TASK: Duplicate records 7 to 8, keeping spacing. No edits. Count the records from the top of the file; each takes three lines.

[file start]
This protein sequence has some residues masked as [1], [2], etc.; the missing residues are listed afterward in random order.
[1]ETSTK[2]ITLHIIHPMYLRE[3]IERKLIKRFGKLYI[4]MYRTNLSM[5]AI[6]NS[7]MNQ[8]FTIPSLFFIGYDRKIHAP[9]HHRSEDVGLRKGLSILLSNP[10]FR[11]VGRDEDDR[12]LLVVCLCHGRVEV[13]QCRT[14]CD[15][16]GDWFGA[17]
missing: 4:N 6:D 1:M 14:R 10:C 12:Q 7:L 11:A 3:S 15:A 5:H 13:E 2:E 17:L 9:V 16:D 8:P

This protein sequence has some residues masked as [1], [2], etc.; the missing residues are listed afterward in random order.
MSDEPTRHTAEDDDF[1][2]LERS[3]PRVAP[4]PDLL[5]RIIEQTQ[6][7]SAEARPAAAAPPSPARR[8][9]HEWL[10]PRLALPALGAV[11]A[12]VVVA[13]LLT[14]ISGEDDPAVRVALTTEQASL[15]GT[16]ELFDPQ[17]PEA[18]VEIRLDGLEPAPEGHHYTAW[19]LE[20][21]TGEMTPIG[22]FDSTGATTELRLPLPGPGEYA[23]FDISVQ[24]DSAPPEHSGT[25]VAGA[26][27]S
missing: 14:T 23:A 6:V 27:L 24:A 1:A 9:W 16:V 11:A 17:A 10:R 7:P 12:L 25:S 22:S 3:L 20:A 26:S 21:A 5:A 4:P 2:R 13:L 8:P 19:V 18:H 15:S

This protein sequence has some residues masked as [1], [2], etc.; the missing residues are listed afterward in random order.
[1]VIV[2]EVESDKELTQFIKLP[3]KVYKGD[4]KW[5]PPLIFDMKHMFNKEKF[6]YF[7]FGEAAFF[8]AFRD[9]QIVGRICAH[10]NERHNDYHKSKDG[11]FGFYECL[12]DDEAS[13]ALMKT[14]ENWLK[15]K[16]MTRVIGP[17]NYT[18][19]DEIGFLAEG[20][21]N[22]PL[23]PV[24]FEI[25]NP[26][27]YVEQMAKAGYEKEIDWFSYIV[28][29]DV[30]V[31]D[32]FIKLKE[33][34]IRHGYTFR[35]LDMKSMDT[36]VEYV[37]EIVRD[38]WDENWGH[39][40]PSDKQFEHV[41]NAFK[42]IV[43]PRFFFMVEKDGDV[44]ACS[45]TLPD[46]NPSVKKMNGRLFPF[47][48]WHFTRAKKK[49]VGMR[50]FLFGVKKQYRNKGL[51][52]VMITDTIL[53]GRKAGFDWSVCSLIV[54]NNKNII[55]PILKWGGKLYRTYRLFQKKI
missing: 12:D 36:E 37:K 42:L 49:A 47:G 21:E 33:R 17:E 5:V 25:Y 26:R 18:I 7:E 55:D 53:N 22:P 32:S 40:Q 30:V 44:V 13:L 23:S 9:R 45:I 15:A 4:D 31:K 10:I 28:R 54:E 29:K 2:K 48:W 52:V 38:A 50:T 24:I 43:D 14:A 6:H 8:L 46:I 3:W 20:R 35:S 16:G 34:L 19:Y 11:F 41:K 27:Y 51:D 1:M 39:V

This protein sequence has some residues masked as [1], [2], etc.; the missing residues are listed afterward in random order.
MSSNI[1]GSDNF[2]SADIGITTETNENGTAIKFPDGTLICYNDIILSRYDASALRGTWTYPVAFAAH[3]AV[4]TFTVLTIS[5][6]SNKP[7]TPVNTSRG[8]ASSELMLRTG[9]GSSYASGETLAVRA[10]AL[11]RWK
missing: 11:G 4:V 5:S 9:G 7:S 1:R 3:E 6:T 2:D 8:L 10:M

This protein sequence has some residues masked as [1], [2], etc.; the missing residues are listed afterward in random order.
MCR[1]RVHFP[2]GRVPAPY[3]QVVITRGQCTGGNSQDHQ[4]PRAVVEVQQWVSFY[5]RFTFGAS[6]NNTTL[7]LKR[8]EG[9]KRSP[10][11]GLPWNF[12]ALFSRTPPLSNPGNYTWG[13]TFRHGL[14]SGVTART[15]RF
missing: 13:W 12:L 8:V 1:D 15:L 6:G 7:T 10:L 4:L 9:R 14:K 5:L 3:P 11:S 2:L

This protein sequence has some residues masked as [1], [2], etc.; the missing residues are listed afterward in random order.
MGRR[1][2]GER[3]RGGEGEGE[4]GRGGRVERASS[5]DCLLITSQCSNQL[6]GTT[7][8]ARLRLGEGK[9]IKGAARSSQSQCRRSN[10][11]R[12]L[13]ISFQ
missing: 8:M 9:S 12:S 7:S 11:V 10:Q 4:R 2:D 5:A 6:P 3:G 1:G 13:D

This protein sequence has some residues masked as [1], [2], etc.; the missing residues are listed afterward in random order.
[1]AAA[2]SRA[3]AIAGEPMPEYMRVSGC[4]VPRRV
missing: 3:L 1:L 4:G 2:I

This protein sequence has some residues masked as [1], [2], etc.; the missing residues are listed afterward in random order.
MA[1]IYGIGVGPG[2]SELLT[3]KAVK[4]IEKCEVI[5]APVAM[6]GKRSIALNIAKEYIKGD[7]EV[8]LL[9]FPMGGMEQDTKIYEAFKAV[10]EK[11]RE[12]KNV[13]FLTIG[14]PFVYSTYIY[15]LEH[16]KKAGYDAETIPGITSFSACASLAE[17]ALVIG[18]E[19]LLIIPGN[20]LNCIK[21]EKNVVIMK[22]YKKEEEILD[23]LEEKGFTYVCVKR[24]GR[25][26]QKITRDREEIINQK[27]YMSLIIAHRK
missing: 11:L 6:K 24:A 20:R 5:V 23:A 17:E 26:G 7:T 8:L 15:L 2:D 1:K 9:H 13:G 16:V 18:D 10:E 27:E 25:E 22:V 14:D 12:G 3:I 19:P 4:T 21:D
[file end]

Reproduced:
This protein sequence has some residues masked as [1], [2], etc.; the missing residues are listed afterward in random order.
[1]AAA[2]SRA[3]AIAGEPMPEYMRVSGC[4]VPRRV
missing: 3:L 1:L 4:G 2:I

This protein sequence has some residues masked as [1], [2], etc.; the missing residues are listed afterward in random order.
MA[1]IYGIGVGPG[2]SELLT[3]KAVK[4]IEKCEVI[5]APVAM[6]GKRSIALNIAKEYIKGD[7]EV[8]LL[9]FPMGGMEQDTKIYEAFKAV[10]EK[11]RE[12]KNV[13]FLTIG[14]PFVYSTYIY[15]LEH[16]KKAGYDAETIPGITSFSACASLAE[17]ALVIG[18]E[19]LLIIPGN[20]LNCIK[21]EKNVVIMK[22]YKKEEEILD[23]LEEKGFTYVCVKR[24]GR[25][26]QKITRDREEIINQK[27]YMSLIIAHRK
missing: 11:L 6:K 24:A 20:R 5:V 23:A 17:E 26:G 7:T 8:L 15:L 2:D 1:K 9:H 13:G 16:V 18:D 10:E 27:E 25:E 22:V 14:D 12:G 3:I 19:P 4:T 21:D